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Flooding causes damage to River Parkway Trail

Sandy Brinley puts caution tape up to warn people of a dangerous portion of the Oakhurst River Parkway Trail that was washed away when the Fresno River overflowed its banks on Feb. 7. Brinley is asking members of the community to gather Saturday at 8:30 a.m. at the Oakhurst Library to help with repair and clean-up work along the trail.
Sandy Brinley puts caution tape up to warn people of a dangerous portion of the Oakhurst River Parkway Trail that was washed away when the Fresno River overflowed its banks on Feb. 7. Brinley is asking members of the community to gather Saturday at 8:30 a.m. at the Oakhurst Library to help with repair and clean-up work along the trail. Sierra Star

When the Fresno River overflowed its banks Feb. 7, the powerful flow of water flooded the lower parking lot at the Sierra Telephone Parkway building adjacent to the river. That same surging water washed away a 25-foot section of the Oakhurst River Parkway trail and damaged other portions of the trail.

“The flooding caused the loss of many of the 8-foot logs that line the trail,” said Sandy Brinley, trail committee chairperson. “The water lifted the logs and the rebar that held them right out of the ground and took them downstream. The flooding also left a lot of trash and other debris along the tail that was carried from upstream.”

Brinley urged people to be cautious while walking the trail until all the repairs can be made.

First constructed in 1992, the trail has been maintained by a small group of volunteers over the years, led by Brinley. A true labor or love, Brinley and other volunteers have spent hundreds of hours maintaining the trail over the past 25 years.

The 3.5-mile trail starts at the Oakhurst Library and ends at Yosemite High School.

A variety of projects have been completed along the river banks and on the trail over the years including the removal of more than 40 tons of trash and debris, construction of wood and rock retaining walls, removal over overgrown brush, construction of four wooden pedestrian bridges and the planting of 600 oak trees along with many shrubs, plants and bulbs along the trail.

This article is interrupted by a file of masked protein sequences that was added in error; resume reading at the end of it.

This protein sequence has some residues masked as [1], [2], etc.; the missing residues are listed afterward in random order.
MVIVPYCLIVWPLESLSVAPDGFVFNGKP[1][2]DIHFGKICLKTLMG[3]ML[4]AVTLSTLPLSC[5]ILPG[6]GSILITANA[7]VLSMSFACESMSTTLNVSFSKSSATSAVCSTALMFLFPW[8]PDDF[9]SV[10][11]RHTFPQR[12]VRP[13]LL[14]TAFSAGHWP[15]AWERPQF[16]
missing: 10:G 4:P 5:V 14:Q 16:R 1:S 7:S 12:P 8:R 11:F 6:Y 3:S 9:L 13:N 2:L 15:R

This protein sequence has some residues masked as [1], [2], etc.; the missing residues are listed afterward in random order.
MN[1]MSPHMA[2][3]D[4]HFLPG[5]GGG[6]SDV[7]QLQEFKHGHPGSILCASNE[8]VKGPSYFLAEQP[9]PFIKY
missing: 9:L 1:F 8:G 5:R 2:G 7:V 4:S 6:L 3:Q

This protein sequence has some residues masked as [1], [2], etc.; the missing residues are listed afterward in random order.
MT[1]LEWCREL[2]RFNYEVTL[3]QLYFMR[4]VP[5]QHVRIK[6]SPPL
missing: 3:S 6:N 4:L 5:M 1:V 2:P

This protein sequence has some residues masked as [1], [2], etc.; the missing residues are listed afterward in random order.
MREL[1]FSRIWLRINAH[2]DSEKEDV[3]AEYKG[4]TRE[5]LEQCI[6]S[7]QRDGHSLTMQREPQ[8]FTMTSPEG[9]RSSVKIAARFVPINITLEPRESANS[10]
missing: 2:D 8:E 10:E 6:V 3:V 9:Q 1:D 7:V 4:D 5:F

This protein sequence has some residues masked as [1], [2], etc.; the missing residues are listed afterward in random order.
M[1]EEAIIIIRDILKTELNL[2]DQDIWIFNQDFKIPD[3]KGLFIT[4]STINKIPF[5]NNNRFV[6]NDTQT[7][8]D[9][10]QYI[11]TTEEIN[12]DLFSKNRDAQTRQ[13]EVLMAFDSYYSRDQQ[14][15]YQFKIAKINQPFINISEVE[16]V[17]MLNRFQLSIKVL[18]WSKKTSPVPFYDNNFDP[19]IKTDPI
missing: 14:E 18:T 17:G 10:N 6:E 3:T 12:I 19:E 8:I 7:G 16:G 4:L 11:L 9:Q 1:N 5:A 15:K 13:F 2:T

Past work on the trail has come from federal agencies such as Americorps, the Federal Emergency Management Agency, U.S. Forest Service and the Natural Resources Conservation Service. State assistance has come from the California Department of Water Resources, Cal Trans, CDF Mt. Bullion, Department of Fish and Wildlife and the California Resource Conservation District.

Other groups, agencies and businesses who have assisted with the trail include Boy Scouts, 4-H, Kiwanis, Soroptimists, Bulldog Towing, Sierra Telephone, Patricia Jensen (architect), Tim Egan Tractor Service, Madera County Board of Supervisors, Coarsegold Resource Conservation District, PG&E and the San Joaquin Valley Unified Air Pollution District.

Volunteers sought for Saturday

Brinley is reaching out to the community to help with needed repairs and clean-up along portions of the trail this Saturday.

Individuals, local organizations and individual high school students and school clubs are invited to help with the clean-up.

“All those who can spare a couple hours Saturday are asked to meet at 8:30 a.m. in the parking lot of the Oakhurst Library,” Brinley said. “Tools and water will be provided. This is a good opportunity for students who need some community service hours and for everyone to get outdoors and get some exercise while doing something for the community.”

Details: Sandy Brinley, (559) 683-7027, www.orptrail.org.

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